The community was anchored by the sprawling Sears, Roebuck headquarters. But out in the tall grass, highwaymen, nefarious as any Clarksdale kleptocrat, were lying in wait. Three months after Clyde Ross moved into his house, the boiler blew out. His payments were made to the seller, not the bank. And Ross had not signed a normal mortgage. In a contract sale, the seller kept the deed until the contract was paid in full—and, unlike with a normal mortgage, Ross would acquire no equity in the meantime.
The men who peddled contracts in North Lawndale would sell homes at inflated prices and then evict families who could not pay—taking their down payment and their monthly installments as profit. Ross had tried to get a legitimate mortgage in another neighborhood, but was told by a loan officer that there was no financing available. The truth was that there was no financing for people like Clyde Ross. From the s through the s, black people across the country were largely cut out of the legitimate home-mortgage market through means both legal and extralegal. Their efforts were buttressed by the federal government.
In , Congress created the Federal Housing Administration. The FHA insured private mortgages, causing a drop in interest rates and a decline in the size of the down payment required to buy a house. But an insured mortgage was not a possibility for Clyde Ross. The FHA had adopted a system of maps that rated neighborhoods according to their perceived stability.
They were colored in red. Neither the percentage of black people living there nor their social class mattered. Black people were viewed as a contagion. Redlining went beyond FHA-backed loans and spread to the entire mortgage industry, which was already rife with racism, excluding black people from most legitimate means of obtaining a mortgage.
The devastating effects are cogently outlined by Melvin L. Oliver and Thomas M. In Chicago and across the country, whites looking to achieve the American dream could rely on a legitimate credit system backed by the government. Blacks were herded into the sights of unscrupulous lenders who took them for money and for sport. The kill was profitable.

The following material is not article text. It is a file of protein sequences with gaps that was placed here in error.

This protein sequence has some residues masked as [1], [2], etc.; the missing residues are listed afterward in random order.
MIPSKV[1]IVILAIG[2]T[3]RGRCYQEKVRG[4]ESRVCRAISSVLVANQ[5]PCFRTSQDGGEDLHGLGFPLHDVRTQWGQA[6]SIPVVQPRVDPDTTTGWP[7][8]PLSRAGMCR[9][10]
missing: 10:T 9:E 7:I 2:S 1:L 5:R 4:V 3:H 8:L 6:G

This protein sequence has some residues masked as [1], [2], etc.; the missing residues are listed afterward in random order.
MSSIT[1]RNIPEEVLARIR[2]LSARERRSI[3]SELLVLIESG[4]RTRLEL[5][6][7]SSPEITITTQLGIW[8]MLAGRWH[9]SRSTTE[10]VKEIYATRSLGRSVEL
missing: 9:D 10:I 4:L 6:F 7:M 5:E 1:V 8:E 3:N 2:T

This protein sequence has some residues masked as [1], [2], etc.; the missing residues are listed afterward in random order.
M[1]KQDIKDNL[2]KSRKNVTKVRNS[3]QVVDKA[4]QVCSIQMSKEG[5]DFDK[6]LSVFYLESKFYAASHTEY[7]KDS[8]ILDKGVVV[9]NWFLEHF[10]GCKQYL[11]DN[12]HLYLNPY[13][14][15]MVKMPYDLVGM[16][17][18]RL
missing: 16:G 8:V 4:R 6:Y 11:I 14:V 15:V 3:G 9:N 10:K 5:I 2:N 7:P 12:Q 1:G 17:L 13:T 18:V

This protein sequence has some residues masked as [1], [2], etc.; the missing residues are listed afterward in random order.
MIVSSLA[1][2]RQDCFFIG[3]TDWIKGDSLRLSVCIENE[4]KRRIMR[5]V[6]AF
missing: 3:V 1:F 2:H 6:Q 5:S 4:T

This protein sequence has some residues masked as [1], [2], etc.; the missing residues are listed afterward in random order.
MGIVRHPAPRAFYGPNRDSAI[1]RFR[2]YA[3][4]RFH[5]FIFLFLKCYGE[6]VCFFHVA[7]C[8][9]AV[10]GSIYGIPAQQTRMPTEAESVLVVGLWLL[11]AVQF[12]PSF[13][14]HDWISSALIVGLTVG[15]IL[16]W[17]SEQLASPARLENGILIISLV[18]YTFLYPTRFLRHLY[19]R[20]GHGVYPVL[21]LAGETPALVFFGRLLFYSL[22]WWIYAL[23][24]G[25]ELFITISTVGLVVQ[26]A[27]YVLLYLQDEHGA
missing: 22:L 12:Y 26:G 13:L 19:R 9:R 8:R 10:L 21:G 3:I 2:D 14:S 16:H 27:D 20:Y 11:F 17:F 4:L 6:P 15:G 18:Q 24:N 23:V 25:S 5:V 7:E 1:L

During this period, according to one estimate, 85 percent of all black home buyers who bought in Chicago bought on contract. Clyde Ross still lives there. He still owns his home. He is 91, and the emblems of survival are all around him—awards for service in his community, pictures of his children in cap and gown. But when I asked him about his home in North Lawndale, I heard only anarchy.
He was sitting at his dining-room table. His glasses were as thick as his Clarksdale drawl. So how dumb am I? I just left this mess. I just left no laws. And no regard. And then I come here and get cheated wide open. You could fall through the cracks easy fighting these white people. And no law. But fight Clyde Ross did. Contract sellers used every tool at their disposal to pilfer from their clients.
They scared white residents into selling low. They presented themselves as real-estate brokers, when in fact they were the owners. They guided their clients to lawyers who were in on the scheme. The Contract Buyers League fought back. They refused to pay their installments, instead holding monthly payments in an escrow account.
Ross and the Contract Buyers League were no longer appealing to the government simply for equality. They were no longer fleeing in hopes of a better deal elsewhere. They were charging society with a crime against their community. They wanted the crime publicly ruled as such.
And they wanted restitution for the great injury brought upon them by said offenders. In , Clyde Ross and the Contract Buyers League were no longer simply seeking the protection of the law. They were seeking reparations. A ccording to the most-recent statistics , North Lawndale is now on the wrong end of virtually every socioeconomic indicator.